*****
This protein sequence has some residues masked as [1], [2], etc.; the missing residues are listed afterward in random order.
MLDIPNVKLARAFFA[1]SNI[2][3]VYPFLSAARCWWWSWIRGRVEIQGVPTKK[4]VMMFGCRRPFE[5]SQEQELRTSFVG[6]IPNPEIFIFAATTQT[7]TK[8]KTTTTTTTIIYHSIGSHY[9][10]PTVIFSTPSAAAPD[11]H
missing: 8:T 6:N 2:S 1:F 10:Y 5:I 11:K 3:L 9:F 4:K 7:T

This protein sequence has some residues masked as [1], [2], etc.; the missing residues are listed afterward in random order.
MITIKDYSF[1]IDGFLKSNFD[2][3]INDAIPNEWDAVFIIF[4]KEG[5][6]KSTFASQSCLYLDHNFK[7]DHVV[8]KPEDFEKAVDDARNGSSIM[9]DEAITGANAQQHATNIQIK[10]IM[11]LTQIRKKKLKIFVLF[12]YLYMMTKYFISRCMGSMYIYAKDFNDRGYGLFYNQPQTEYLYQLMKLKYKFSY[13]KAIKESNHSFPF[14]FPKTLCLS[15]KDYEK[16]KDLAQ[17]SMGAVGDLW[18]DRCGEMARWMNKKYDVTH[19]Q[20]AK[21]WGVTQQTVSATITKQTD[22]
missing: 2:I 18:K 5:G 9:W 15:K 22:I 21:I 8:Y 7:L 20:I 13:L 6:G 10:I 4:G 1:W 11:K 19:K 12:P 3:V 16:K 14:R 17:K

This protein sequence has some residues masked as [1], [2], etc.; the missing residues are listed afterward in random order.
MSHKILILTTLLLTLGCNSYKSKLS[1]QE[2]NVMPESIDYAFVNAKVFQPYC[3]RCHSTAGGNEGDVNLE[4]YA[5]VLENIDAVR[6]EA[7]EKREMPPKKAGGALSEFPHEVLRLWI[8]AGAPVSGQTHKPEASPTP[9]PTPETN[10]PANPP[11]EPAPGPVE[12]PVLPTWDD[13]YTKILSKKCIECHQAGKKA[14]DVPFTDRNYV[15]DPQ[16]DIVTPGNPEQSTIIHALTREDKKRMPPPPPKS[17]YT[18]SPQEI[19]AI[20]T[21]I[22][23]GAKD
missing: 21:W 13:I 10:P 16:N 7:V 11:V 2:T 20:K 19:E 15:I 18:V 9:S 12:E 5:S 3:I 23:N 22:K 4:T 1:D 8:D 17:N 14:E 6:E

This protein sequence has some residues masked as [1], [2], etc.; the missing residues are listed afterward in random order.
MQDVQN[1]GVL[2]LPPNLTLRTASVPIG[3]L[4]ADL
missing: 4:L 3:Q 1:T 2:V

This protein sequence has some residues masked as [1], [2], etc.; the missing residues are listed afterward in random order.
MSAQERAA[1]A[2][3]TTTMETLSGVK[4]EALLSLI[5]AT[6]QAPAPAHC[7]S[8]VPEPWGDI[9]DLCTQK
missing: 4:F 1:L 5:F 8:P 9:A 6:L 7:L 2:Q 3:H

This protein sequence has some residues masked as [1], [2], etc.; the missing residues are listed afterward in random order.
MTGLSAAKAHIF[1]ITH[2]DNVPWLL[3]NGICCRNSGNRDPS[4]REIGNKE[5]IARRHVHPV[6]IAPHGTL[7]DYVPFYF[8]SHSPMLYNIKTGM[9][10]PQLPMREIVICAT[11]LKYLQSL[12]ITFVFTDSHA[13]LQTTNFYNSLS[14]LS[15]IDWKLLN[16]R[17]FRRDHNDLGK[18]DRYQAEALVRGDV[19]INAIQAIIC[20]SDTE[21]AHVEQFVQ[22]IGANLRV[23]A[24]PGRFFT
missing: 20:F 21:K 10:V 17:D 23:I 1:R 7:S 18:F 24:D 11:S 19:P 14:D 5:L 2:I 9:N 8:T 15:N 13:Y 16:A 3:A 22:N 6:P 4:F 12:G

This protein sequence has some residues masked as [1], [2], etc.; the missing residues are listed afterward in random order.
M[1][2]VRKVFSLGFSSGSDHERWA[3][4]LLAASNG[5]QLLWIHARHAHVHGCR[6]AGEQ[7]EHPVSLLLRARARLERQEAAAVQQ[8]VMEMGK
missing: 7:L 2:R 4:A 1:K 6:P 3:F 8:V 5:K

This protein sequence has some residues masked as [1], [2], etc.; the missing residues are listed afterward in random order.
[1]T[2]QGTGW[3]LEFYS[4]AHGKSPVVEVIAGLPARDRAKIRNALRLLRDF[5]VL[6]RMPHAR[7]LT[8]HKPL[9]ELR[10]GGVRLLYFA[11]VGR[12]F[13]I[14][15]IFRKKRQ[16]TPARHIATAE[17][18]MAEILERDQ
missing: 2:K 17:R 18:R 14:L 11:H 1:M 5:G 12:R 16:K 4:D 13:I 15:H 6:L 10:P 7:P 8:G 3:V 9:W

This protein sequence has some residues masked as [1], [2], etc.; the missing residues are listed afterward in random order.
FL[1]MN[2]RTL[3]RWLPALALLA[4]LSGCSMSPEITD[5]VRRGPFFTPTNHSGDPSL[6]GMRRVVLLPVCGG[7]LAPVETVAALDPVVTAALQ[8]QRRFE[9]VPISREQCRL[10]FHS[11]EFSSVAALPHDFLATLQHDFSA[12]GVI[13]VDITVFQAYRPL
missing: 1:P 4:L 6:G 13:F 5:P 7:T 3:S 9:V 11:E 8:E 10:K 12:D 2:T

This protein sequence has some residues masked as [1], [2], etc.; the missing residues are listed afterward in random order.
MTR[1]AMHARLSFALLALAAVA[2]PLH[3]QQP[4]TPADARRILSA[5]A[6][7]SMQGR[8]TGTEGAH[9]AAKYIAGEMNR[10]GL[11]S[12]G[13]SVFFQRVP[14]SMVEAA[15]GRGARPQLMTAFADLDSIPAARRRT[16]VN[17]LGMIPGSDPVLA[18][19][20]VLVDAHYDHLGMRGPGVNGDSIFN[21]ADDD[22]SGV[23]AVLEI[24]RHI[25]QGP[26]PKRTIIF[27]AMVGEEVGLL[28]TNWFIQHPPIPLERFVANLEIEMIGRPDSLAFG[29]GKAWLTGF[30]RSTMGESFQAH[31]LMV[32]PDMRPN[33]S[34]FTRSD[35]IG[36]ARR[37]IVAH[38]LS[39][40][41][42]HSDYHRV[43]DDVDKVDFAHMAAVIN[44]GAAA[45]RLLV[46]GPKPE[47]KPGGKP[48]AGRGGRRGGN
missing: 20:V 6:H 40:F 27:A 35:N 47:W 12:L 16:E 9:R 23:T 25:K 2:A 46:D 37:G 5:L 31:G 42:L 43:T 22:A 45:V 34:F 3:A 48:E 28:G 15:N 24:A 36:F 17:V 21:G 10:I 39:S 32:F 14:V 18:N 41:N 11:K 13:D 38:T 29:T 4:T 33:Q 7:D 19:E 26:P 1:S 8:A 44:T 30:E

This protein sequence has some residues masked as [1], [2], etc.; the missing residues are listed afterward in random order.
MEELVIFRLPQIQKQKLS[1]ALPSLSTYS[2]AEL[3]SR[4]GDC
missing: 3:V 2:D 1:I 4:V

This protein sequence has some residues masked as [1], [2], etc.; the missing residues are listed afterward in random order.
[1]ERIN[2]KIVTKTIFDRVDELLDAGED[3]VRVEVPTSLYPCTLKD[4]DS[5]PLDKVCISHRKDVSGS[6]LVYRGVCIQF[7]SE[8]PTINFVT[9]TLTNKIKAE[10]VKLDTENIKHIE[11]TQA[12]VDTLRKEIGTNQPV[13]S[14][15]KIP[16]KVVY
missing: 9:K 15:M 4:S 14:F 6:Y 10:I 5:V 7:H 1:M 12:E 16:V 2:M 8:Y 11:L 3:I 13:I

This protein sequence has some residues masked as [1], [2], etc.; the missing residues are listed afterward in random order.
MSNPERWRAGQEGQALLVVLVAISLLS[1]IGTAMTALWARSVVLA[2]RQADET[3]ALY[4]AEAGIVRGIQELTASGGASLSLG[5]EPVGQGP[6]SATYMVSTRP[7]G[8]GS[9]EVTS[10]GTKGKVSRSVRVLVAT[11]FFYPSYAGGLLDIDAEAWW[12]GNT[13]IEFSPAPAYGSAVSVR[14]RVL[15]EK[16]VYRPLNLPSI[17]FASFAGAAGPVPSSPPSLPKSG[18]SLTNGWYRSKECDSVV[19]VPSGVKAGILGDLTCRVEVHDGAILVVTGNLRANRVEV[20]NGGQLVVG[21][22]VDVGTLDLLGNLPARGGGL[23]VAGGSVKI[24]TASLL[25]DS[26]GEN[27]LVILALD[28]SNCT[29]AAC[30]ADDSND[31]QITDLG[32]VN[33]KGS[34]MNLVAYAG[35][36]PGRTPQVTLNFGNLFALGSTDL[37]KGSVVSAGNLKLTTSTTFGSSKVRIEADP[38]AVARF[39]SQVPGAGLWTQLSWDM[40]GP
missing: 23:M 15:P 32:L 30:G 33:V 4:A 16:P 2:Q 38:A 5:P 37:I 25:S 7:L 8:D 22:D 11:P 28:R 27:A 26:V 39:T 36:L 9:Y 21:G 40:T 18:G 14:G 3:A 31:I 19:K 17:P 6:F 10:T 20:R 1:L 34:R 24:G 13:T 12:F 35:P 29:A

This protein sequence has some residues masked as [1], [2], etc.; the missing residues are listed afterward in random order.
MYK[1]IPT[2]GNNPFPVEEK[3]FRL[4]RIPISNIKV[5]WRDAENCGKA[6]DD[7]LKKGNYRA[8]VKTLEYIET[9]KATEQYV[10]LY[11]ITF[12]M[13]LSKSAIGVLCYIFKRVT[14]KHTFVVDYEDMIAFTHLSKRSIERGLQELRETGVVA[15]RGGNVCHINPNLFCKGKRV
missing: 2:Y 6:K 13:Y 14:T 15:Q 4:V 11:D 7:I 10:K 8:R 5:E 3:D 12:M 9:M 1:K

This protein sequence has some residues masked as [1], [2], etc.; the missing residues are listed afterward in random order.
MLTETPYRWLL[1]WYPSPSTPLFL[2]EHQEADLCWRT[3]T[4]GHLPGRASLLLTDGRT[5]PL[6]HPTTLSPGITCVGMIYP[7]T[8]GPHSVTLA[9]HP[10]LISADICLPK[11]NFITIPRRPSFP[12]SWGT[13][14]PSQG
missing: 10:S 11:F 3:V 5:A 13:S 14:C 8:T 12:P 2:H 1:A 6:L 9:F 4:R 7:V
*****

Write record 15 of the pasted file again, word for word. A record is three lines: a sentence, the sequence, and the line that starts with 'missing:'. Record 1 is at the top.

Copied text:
This protein sequence has some residues masked as [1], [2], etc.; the missing residues are listed afterward in random order.
MLTETPYRWLL[1]WYPSPSTPLFL[2]EHQEADLCWRT[3]T[4]GHLPGRASLLLTDGRT[5]PL[6]HPTTLSPGITCVGMIYP[7]T[8]GPHSVTLA[9]HP[10]LISADICLPK[11]NFITIPRRPSFP[12]SWGT[13][14]PSQG
missing: 10:S 11:F 3:V 5:A 13:S 14:C 8:T 12:P 2:H 1:A 6:L 9:F 4:R 7:V